Thankfully, Matt appears to be on a good footing now and is facing the prospect of a more optimistic future. The foundations have been laid for his music. So long as the momentum is continued then I can only predict good things for Matt.

Should any physical albums still be available, and I hear it sold rather well, then they can be purchased on eBay. Alternatively, the album is downloadable via iTunes, Spotify, Amazon, Google Play and YouTube.

Sunday, June 16, 2019

Tim Bowness – Flowers at the Scene

Tim Bowness – Flowers at the Scene

by Pete Clemons

I have heard it mentioned many times before that rock and roll is a young man’s game. Bucking that trend right now is singer songwriter Tim Bowness. Since turning 50, Tim has produced a series of albums under his own name that has given him an identity and a recognition of his own. Age it seems, is no longer a barrier.

For me however, whatever Tim Bowness was going release as a follow up to the incredible ‘Lost in the Ghostlight’, was going to be received with a very critical ear. Not daring to compare the two musically, but in my mind, this was a similar moment to how I remember Pink Floyd following up their master piece ‘Dark Side of the Wall’.

Of course, ‘Wish you were Here’ was rightfully applauded as the great album that it has since become. But not before it had run the gauntlet of being the difficult follow up to its legendary predecessor.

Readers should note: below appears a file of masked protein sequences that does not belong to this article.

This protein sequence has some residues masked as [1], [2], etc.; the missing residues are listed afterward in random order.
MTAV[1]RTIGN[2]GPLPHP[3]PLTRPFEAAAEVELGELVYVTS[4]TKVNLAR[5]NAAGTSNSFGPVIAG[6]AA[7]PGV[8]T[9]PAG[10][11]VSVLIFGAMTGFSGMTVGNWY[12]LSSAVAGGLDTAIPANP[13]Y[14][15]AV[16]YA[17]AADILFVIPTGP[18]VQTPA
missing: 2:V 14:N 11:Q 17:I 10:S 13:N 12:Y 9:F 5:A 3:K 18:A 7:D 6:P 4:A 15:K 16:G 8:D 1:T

And I admit to maybe not wanting to enjoy Tim’s latest release ‘Flowers at the Scene’ because it just happened to be the follow up to one of my favourite albums of the last decade or so. And after one play I simply dismissed it.

After realising I was being totally unreasonable, I went back to the album. And, after a few tracks in, I found myself drawn in, by, of all things, a lyric that went ‘Spaghetti on the floor’. It did make me smile and set visions off in my mind.

The line introduces you to the heartbreakingly beautiful tune titled ‘Not Married Anymore’. It really got to me, and I was in. And, I can honestly say, that I cannot remember hearing the word ‘spaghetti’ being used in a lyric before.

Unlike Tim’s other releases there does not appear to be an overriding theme. It is a collection of situational and very moving songs. Some of the songs have been revived into life from the past while some are new to this project. But all the songs are ‘thinkers’ in as much that, typical of Tim’s writing, they evoke a keen sense of sadness and regret. But at the same time, recognising that life also moves forward.

Apart from fully detailed lyrics, the sleeve notes are sparse. They kind of hide the fact that there is a stellar cast of musicians contributing to this album. That said, Tim’s unique delivery of song is still very evident.

Interestingly though, the production has been credited to No-man. This appears to mean that Steven Wilson has had major involvement in the album. As an aside, and on a tweet released earlier in the year, Steven mentions that the pair (he and Tim) are ‘gradually edging towards releasing some new no-man music at some time in the not too distant future’. Couple that with an interview from 2018 where Tim mentions that, while making ‘Flowers’, a recording session did take place, but it is unlike anything they have released previously – does make for a tantalising prospect.

Until then though, I am rightfully giving ‘Flowers at the Scene’ the kind of respect that this wonderful album fully deserves.

Apollo 11 Moon Landings July 1969